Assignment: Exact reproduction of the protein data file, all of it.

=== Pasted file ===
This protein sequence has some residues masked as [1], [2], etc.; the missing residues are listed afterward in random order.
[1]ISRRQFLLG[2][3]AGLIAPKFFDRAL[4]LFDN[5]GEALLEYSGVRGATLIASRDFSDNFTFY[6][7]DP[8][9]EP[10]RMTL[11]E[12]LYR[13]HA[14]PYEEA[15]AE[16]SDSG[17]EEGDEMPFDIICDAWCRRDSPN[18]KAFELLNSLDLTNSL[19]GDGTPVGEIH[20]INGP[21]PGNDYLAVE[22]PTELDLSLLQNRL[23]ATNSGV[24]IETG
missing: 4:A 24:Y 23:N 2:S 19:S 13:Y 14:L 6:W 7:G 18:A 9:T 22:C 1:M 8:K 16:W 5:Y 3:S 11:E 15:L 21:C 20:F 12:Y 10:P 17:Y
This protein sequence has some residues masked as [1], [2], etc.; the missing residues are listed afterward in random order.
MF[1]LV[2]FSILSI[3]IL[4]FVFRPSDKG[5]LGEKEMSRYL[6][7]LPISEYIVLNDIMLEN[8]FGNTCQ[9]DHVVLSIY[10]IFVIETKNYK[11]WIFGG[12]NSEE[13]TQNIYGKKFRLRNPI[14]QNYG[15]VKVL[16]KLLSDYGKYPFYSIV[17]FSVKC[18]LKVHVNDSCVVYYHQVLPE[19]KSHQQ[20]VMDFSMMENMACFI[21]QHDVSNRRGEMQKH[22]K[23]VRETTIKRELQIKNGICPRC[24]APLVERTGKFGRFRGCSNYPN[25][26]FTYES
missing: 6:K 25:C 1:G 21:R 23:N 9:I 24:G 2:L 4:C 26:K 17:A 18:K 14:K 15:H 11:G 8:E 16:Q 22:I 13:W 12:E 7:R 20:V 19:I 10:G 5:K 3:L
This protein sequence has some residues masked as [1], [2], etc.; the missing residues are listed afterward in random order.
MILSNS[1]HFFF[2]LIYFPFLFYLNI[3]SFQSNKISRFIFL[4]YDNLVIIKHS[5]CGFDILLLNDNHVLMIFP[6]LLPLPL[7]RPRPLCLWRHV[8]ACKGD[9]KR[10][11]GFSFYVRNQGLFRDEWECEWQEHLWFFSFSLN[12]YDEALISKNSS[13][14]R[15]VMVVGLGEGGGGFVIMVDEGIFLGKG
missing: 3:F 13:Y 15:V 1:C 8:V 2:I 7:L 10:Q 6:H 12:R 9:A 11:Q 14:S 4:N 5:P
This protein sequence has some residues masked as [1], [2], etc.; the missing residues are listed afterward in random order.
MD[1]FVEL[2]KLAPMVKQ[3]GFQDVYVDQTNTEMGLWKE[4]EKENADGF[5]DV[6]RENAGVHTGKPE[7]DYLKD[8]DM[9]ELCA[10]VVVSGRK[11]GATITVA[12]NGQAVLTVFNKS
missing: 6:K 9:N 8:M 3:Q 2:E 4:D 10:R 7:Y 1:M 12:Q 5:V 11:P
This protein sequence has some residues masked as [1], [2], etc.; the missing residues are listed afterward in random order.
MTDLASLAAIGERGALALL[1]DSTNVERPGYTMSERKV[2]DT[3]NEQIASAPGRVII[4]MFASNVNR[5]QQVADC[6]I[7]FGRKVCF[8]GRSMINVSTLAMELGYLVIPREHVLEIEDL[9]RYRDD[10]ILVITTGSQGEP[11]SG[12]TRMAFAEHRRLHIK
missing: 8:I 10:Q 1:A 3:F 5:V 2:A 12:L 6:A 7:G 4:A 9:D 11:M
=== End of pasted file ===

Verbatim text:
This protein sequence has some residues masked as [1], [2], etc.; the missing residues are listed afterward in random order.
[1]ISRRQFLLG[2][3]AGLIAPKFFDRAL[4]LFDN[5]GEALLEYSGVRGATLIASRDFSDNFTFY[6][7]DP[8][9]EP[10]RMTL[11]E[12]LYR[13]HA[14]PYEEA[15]AE[16]SDSG[17]EEGDEMPFDIICDAWCRRDSPN[18]KAFELLNSLDLTNSL[19]GDGTPVGEIH[20]INGP[21]PGNDYLAVE[22]PTELDLSLLQNRL[23]ATNSGV[24]IETG
missing: 4:A 24:Y 23:N 2:S 19:S 13:Y 14:L 6:W 7:G 18:A 9:T 22:C 1:M 8:K 16:W 5:Y 3:S 11:E 15:L 21:C 20:F 12:Y 10:P 17:Y
This protein sequence has some residues masked as [1], [2], etc.; the missing residues are listed afterward in random order.
MF[1]LV[2]FSILSI[3]IL[4]FVFRPSDKG[5]LGEKEMSRYL[6][7]LPISEYIVLNDIMLEN[8]FGNTCQ[9]DHVVLSIY[10]IFVIETKNYK[11]WIFGG[12]NSEE[13]TQNIYGKKFRLRNPI[14]QNYG[15]VKVL[16]KLLSDYGKYPFYSIV[17]FSVKC[18]LKVHVNDSCVVYYHQVLPE[19]KSHQQ[20]VMDFSMMENMACFI[21]QHDVSNRRGEMQKH[22]K[23]VRETTIKRELQIKNGICPRC[24]APLVERTGKFGRFRGCSNYPN[25][26]FTYES
missing: 6:K 25:C 1:G 21:R 23:N 9:I 24:G 2:L 4:C 26:K 17:A 18:K 14:K 15:H 11:G 8:E 16:Q 22:I 13:W 12:E 7:R 20:V 19:I 10:G 5:K 3:L
This protein sequence has some residues masked as [1], [2], etc.; the missing residues are listed afterward in random order.
MILSNS[1]HFFF[2]LIYFPFLFYLNI[3]SFQSNKISRFIFL[4]YDNLVIIKHS[5]CGFDILLLNDNHVLMIFP[6]LLPLPL[7]RPRPLCLWRHV[8]ACKGD[9]KR[10][11]GFSFYVRNQGLFRDEWECEWQEHLWFFSFSLN[12]YDEALISKNSS[13][14]R[15]VMVVGLGEGGGGFVIMVDEGIFLGKG
missing: 3:F 13:Y 15:V 1:C 8:V 2:I 7:L 10:Q 6:H 12:R 9:A 11:Q 14:S 4:N 5:P
This protein sequence has some residues masked as [1], [2], etc.; the missing residues are listed afterward in random order.
MD[1]FVEL[2]KLAPMVKQ[3]GFQDVYVDQTNTEMGLWKE[4]EKENADGF[5]DV[6]RENAGVHTGKPE[7]DYLKD[8]DM[9]ELCA[10]VVVSGRK[11]GATITVA[12]NGQAVLTVFNKS
missing: 6:K 9:N 8:M 3:Q 2:E 4:D 10:R 7:Y 1:M 12:Q 5:V 11:P
This protein sequence has some residues masked as [1], [2], etc.; the missing residues are listed afterward in random order.
MTDLASLAAIGERGALALL[1]DSTNVERPGYTMSERKV[2]DT[3]NEQIASAPGRVII[4]MFASNVNR[5]QQVADC[6]I[7]FGRKVCF[8]GRSMINVSTLAMELGYLVIPREHVLEIEDL[9]RYRDD[10]ILVITTGSQGEP[11]SG[12]TRMAFAEHRRLHIK
missing: 8:I 10:Q 1:A 3:F 5:V 2:A 12:L 6:A 7:G 4:A 9:D 11:M